Impact of "Stay-at-Home" orders on non-accidental trauma: A multi-institutional study.
DOI: 10.1016/j.jpedsurg.2022.01.056; PMCID: PMC8842346
BACKGROUND: It is unclear how Stay-at-Home Orders (SHO) of the COVID-19 pandemic impacted the welfare of children and rates of non-accidental trauma (NAT). We hypothesized that NAT would initially decrease during the SHO as children did not have access to mandatory reporters, and then increase as physicians' offices and schools reopened.
METHODS: A multicenter study evaluating patients/or External Cause of Injury codes meeting criteria for NAT. "Historical" controls from an averaged period of March-September 2016-2019 were compared to patients injured March-September 2020, after the implementation of SHO ("COVID" cohort). An interrupted time series analysis was utilized to evaluate the effects of SHO implementation.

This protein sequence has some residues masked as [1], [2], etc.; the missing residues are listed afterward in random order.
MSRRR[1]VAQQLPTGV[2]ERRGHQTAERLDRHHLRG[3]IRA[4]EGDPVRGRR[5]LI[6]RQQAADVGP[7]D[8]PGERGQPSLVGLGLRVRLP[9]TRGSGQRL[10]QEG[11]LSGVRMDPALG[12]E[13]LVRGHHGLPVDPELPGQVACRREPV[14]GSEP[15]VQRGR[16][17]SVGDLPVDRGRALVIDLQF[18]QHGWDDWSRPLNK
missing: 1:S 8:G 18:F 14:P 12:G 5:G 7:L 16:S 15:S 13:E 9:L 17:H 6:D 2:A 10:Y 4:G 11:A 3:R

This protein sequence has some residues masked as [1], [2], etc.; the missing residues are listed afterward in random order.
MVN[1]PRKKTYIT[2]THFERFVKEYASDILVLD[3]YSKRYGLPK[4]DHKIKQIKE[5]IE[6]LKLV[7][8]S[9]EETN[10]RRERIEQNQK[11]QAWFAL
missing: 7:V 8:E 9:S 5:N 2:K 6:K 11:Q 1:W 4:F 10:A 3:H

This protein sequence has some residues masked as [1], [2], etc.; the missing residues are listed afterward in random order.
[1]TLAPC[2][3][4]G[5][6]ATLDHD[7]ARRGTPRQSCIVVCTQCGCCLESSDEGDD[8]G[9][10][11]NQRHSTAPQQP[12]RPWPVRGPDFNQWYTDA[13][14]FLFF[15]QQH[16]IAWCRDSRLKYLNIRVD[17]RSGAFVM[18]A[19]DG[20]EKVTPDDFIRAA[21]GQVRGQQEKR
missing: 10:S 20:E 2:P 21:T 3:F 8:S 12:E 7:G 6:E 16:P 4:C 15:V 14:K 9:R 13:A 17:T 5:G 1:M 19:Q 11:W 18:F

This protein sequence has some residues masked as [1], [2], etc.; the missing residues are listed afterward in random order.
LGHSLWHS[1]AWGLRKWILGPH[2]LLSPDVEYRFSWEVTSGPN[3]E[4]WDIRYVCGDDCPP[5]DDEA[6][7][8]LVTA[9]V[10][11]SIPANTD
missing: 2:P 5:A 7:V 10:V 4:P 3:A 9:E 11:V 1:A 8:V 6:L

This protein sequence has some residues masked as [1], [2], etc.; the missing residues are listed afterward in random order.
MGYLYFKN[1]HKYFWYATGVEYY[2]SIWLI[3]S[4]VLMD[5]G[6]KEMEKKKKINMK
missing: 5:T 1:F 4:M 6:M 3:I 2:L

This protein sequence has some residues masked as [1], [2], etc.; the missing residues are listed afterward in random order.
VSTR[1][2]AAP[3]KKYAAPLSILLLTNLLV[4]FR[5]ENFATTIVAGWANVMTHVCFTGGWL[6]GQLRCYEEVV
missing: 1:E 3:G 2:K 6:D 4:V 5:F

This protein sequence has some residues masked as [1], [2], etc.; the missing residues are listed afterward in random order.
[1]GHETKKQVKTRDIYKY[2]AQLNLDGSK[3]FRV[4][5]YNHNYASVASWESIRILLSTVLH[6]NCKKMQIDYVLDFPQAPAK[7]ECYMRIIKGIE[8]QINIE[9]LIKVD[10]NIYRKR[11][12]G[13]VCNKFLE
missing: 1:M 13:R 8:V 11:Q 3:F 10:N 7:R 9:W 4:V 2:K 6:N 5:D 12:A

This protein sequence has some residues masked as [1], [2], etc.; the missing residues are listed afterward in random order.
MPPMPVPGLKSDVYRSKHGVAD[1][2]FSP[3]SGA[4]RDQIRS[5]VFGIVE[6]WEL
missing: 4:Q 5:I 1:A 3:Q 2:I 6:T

RESULTS: Nine Level I pediatric trauma centers contributed 2064 patients meeting NAT criteria. During initial SHO, NAT rates dropped below what was expected based on historical trends; however, thereafter the rate increased above the expected. The COVID cohort experienced a significant increase in the proportion of NAT patients age ≥5 years, minority children, and least resourced as determined by social vulnerability index (SVI).
CONCLUSIONS: The COVID-19 pandemic affected the presentation of children with NAT to the hospital. In times of public health crisis, maintaining systems of protection for children remain essential.
LEVEL OF EVIDENCE: III.
Journal of pediatric surgery
COVID-19; Child; Child Abuse; Child, Preschool; Humans; Pandemics; Retrospective Studies; Trauma Centers
COVID-19; Child abuse; Non-accidental trauma; Pediatric trauma
Collings AT, Farazi M, Van Arendonk K, et al. Impact of "Stay-at-Home" orders on non-accidental trauma: A multi-institutional study. J Pediatr Surg. 2022;57(6):1062-1066. doi:10.1016/j.jpedsurg.2022.01.056